Israel explains reluctance to arm Ukraine
The nation has found itself “in a complex situation” as it has an agreement with Russia over Syria, Prime Minister Benjamin Netanyahu has said
Israel is not supplying Ukraine with any weapons because it is bound by certain agreements with Russia over neighboring Syria, Prime Minister Benjamin Netanyahu said on Thursday.
Speaking at a joint press conference with German Chancellor Olaf Scholz in Berlin, Netanyahu was asked whether Israel would continue to refrain from sending arms to Kiev. The prime minister admitted that when it comes to this issue, Israel had found itself “in a complex situation.”
“Israeli pilots and Russian pilots are flying within spitting distance of each other over the skies of Syria,” he said, adding that several years ago he had decided to stop Iran, Israel’s arch enemy, from creating a “third front” against the Jewish state on its northern border.
Israel has repeatedly warned Syria against sheltering Hezbollah militia members, an organization it has designated as terrorist and deems to be linked to Iran. Syrian officials have on numerous occasions accused Israel of conducting deadly strikes on the nation’s territory.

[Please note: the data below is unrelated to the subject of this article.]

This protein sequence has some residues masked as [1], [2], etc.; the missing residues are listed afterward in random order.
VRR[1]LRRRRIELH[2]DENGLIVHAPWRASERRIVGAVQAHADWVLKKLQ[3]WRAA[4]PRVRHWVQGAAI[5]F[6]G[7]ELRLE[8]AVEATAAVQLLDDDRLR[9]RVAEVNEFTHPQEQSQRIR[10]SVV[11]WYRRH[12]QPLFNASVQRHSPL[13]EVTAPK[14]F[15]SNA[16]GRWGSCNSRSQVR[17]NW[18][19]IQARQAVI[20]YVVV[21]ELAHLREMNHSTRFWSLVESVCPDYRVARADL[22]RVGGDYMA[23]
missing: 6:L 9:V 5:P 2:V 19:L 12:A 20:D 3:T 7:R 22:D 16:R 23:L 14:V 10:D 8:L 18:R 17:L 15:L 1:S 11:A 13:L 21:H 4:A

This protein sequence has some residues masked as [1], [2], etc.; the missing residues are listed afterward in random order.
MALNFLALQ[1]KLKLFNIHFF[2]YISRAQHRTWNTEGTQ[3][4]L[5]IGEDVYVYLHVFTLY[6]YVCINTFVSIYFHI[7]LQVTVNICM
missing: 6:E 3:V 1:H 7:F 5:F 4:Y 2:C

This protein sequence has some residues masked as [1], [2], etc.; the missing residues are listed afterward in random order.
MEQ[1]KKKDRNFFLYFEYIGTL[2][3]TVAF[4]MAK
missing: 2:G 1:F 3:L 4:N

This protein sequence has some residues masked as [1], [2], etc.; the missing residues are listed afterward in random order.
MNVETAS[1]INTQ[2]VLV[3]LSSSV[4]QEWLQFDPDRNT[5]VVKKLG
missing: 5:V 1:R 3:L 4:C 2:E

“To prevent that [the third front], we used air power… To do that, we had an arrangement struck with the Russian government and with the Russian Air Force, and the Russian Army in Syria that we do not shoot down each other’s planes,” he noted, adding that no other European country supporting Ukraine had similar circumstance in its relations with Moscow.
“We have that issue, I openly say it here. In other words, we have complex considerations… but within those limitations… we’re trying to offer humanitarian and defensive assistance to Ukraine,” Netanyahu said.
The prime minister noted that Israel is helping Ukraine with cutting-edge early warning systems. He claimed that this equipment pinpoints the locations targeted by Russian strikes, allowing the areas where civilians are urged to seek shelter to be narrowed down.
After Russia started its military operation against Ukraine in February 2022, Israel condemned its actions but never joined the Western sanctions against Moscow and has been reluctant to supply Kiev with arms.
It has also rebuffed Ukraine’s requests for its Iron Dome air defense systems, arguing it does not “have a large enough production base” to meet Kiev’s needs.
However, on Wednesday, Axios reported, citing sources, that Israel had approved export licenses for the possible sale of jamming anti-drone systems to Kiev. However, Israeli officials told the outlet that the move does not mark a shift in the nation’s policies over the conflict, because the equipment is defensive in nature and jams a UAV’s signal rather than targeting it with munitions, meaning it could not harm Russian soldiers.